Mostly, we started off being sort of polite and euphemistic when negotiation for time in the bathroom, but those discussions quickly degraded into saying what you meant as quickly and as clearly as possible if you had any hope of getting what you wanted.

One night, at whatever ungodly hour constituted bedtime to college students, K and I were in there doing the whole face-washing, teeth-brushing, pre-bedtime routine, while B was having a pee and chatting away about her day. All of a sudden her monologue trailed off.

“Oh no. Uhhh, guys, I kind of have to go to the bathroom.”

Puzzlement. “You just did.”

“No, I have to GO to the bathroom.” (This was code for having to poop, if you were trying not to sound like an out-and-out heathen.) “Could you guys leave for a minute? Shut the door on your way out! Thanks!”

We did do normal things together too sometimes, aside from hanging out in the bathroom. Mostly they revolved around food.

I’m trying to decide what to do with them when they come to visit. I have a feeling it’s going to have to involve alcohol, so maybe I’d better put my research hat on and finally try to find out what’s what as far as bars in the city are concerned.

can winter be over now?

I had to bribe myself to get out of bed this morning.

After four days at my parents’ with their woodstove running and a distinct lack of alarm clocks, I was really hating on my freezing cold 6am today.

Just get out of bed, and you can get right in the shower. It’s WARM in the shower.

Apparently, not enough persuasion. I couldn’t even get up and throw my sweatshirt on like usual, because I was already wearing it. And socks.

Okay, when you get out of bed, grab the space heater out of the hallway. Then you can run it in the bathroom! It will be warm in the shower and warm when you get out!

Roomie and I may need to reconsider our money-saving strategy of not using the heat until real winter kicks in. I don’t have the brain power to argue myself out of bed every morning. I have to save my energy for arguing with myself about more important things.

On another note, I officially got my GRE scores back from ETS this weekend (yeah, I don’t know what ETS stands for either, but it sounds awfully official), and I’m about 99 percent sure they’re good enough that I won’t have to take it again! That means I won’t have to spend another $175 on a second test. It’s like I’ve just earned myself $175! Sort of.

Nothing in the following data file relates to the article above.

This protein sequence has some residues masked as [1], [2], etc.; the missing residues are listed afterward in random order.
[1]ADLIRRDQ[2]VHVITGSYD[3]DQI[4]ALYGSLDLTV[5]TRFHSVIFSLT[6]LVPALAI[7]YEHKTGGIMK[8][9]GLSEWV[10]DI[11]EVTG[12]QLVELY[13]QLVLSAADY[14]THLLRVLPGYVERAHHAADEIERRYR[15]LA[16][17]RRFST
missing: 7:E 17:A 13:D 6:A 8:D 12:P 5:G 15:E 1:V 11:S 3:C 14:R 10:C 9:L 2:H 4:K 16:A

parks shouldn’t be this close to each other

I will never become a pirate. Or a taxi-cab driver. Or any occupation that requires the slightest sense of direction. In fact, I can barely navigate my way to the grocery store sometimes.

My worst navigation catastrophe (aka getting totally and incredibly lost) happened all because I turned into a runner at some point during senior year. My runner status was only accomplished through a combination of panic over the idea that I would soon no longer be a horseback rider and the fact that my roommates unexpectedly agreed to my ridiculous suggestion that we sign up for a 5K together.

At some point after crossing the 5K barrier but before I was used to the idea of running for hours at a time, I decided it would be a cool idea to go running at the park. Mostly, it seemed like a cool idea because it was sunny out, and the weekend, and everybody in the world seemed to have some sort of fun plans for the day that didn’t involve me. Running in the park made it seem like I had plans too. Even though I was still just running and it was still just me. It just seemed more legit. Like now, if somebody did ask me to do anything that day, I would be like, “I’m busy. I’m going to the park to run.”

So I packed up and drove the 10 or so miles over to the only park I knew how to get to. (Notice the navigational challengedness already showing its ugly face? Too bad I didn’t.) And I got there ok. And I parked the car. (So far so good.) And I tied my car key to my shoe laces.

And then I wandered around the parking/boat launching area for about 15 minutes trying to figure out where the hell any of the trails were.

I knew they must be there, because I had spotted one of those big wooden signs with a map of the park’s trails on it. I even had the foresight to study it for a little while, just long enough to register that none of them were longer than 3 miles. Easy peasy lemon squeezy. Even I could not possibly get lost on trails this short.

After taking a shortcut behind some park buildings and through some poison ivy, I managed to find my way onto one of these trails. I ran for a half hour; this was easy! 45 minutes; I had gotten a pretty good workout. One hour; ok, that was good, I was ready to be done now.

Two hours later, I was getting desperate. I was tired and thirsty and stranded in the middle of the jungle light years away from civilization. And all I had with me was my freaking car key! Had I thought there were going to be cars in the jungle?! I had brought no cell phone, no water bottle, and had not seen another human being the entire time I was out there. I was going to die, for sure.